DEEPER: the first installment in the DEEPER, FURTHER, HIGHER trilogy. Follow Jeremy Jones and other top freeriders as they travel to the world's snowboarding meccas and venture past the ... See full summary »
An airliner collides with a light plane just after takeoff, causing its elevators to jam in the full climb position. It will crash as soon as the fuel runs out, unless some desperate ... See full summary »
John de Lancie
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Eight of the world's best pro-skateboarders prepare for the upcoming Street League Championship in NYC. Each equally talented, they all must overcome unique challenges - family pressures, ... See full summary »
FURTHER: the second installment in the DEEPER, FURTHER, HIGHER trilogy. FURTHER will explore some of the world's most remote mountain terrain while continuing Jones' mission to camp deep in... See full summary »
...not quite the information that's truly important...
No doubt, First Descent is definitely one of the most versatile snowboard movies out on record BUT unfortunately the movie is very "American". Sure, the idea of the sport was basically mainly developed in the states but the other continents made a valuable contribution to the heart and soul as well.
The movie features four US and one European rider and the title would promise that you are about to see an American conquering untouched mountains. In fact, the ONLY first descent in this film is being accomplished by an European, Terje Haakonsen. The rest of the riding activities can rather be considered as a training and comparison camp for pioneers and pro boarders from very different sections of the sport which is very neat to watch, no question, but the documentary parts lack heavily in essential information about the full (r)evolution. Europe and Japan are almost being demonized and pointed at for destroying the spirit that snowboarding stood up with to lay itself down.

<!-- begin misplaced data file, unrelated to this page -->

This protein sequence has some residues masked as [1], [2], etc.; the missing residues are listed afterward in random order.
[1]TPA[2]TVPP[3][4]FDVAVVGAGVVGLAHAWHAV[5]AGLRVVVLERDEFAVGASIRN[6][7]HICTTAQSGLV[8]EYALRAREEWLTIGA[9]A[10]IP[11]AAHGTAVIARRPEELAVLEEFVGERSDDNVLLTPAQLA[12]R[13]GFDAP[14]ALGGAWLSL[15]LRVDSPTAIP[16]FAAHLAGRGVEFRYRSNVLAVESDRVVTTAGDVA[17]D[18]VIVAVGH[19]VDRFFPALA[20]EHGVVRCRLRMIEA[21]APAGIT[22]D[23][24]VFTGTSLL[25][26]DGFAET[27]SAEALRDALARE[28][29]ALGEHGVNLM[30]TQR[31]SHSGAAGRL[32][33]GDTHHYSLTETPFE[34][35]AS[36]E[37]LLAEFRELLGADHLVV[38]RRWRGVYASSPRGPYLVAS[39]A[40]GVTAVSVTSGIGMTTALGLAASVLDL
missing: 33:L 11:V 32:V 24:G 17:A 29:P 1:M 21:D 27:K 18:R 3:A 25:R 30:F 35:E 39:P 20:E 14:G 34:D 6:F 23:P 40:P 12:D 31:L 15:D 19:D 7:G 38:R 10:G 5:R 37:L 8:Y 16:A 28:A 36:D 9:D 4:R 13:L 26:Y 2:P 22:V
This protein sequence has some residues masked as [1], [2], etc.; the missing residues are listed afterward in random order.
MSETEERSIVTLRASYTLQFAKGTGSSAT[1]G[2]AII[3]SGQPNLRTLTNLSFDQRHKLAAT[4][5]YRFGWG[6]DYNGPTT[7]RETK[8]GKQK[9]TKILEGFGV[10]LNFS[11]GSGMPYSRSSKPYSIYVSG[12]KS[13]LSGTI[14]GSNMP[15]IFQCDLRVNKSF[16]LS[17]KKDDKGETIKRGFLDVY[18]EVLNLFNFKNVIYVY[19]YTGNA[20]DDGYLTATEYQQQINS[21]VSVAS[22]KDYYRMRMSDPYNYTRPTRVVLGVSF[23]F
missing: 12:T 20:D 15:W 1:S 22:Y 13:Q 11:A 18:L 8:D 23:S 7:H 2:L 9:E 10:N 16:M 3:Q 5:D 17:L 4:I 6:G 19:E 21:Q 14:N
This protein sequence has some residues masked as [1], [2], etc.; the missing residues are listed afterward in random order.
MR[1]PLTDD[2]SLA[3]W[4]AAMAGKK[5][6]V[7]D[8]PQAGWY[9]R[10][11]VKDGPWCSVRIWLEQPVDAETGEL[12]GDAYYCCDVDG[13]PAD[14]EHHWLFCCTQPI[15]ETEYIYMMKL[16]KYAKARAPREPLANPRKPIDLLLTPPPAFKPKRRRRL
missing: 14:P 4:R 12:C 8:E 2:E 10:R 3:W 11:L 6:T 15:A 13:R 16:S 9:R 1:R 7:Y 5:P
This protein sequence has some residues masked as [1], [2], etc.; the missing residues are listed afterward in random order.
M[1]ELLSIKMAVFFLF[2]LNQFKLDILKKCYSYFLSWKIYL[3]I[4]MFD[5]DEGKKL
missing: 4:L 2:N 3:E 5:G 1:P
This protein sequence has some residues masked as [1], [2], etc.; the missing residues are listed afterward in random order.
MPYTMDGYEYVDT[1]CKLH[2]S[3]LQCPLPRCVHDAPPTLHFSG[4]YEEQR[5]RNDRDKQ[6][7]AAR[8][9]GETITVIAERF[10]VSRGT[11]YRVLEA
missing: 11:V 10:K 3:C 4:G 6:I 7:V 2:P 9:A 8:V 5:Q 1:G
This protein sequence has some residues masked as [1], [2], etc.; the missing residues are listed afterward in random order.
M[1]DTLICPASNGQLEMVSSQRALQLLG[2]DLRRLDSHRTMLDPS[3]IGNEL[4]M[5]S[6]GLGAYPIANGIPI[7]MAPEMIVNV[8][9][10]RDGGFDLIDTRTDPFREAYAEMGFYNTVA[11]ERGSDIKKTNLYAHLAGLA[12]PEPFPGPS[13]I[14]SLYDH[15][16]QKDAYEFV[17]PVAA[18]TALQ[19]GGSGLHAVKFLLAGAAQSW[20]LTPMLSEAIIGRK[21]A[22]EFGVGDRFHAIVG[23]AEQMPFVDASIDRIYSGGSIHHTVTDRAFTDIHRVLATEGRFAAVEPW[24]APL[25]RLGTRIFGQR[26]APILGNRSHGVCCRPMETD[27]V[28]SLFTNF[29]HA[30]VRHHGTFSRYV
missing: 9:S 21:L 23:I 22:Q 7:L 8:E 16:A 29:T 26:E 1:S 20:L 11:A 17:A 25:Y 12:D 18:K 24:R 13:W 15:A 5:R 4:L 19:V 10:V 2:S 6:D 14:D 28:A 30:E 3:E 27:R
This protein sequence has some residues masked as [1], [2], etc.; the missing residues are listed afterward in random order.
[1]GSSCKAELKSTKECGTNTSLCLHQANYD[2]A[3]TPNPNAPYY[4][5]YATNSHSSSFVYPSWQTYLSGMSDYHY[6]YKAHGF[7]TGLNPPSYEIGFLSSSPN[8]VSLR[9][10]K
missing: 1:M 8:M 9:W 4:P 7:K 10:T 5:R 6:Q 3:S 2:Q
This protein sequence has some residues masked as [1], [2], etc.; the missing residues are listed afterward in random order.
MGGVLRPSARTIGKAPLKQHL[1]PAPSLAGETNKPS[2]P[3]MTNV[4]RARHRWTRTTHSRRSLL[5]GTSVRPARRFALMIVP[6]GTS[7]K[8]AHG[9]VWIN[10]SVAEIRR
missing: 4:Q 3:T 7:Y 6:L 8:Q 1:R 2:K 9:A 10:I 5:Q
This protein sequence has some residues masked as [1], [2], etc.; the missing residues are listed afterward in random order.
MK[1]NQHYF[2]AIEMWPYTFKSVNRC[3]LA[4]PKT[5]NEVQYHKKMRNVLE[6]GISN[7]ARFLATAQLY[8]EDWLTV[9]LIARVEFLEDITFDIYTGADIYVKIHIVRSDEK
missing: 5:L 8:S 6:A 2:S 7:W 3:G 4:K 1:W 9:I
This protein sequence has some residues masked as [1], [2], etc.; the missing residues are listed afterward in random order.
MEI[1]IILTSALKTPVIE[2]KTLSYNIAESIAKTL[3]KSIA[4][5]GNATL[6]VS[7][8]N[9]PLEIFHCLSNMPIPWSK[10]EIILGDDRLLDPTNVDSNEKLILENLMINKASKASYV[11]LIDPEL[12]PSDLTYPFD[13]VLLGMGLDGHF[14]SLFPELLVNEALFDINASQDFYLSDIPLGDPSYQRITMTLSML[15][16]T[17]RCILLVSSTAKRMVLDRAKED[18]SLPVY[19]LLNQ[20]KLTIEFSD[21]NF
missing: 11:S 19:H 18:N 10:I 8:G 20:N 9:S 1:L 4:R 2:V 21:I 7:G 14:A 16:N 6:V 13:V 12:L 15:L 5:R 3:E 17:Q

Protocolling each move, statement and achievement is rather pathetic at some points and appears like "time fillers" to me. "(S)He's so great", "We are so cool" and "Oh, incredible what we just did" are statements that really miss the point in my opinion. Some of the shots are very nice and "expensive" and definitely offer never-seen-before perspectives of the activities that these athletes are experiencing but it could have been less stagy.
After all it is an interesting summary of the US opinion on the history of something that has obviously not reached its climax yet.
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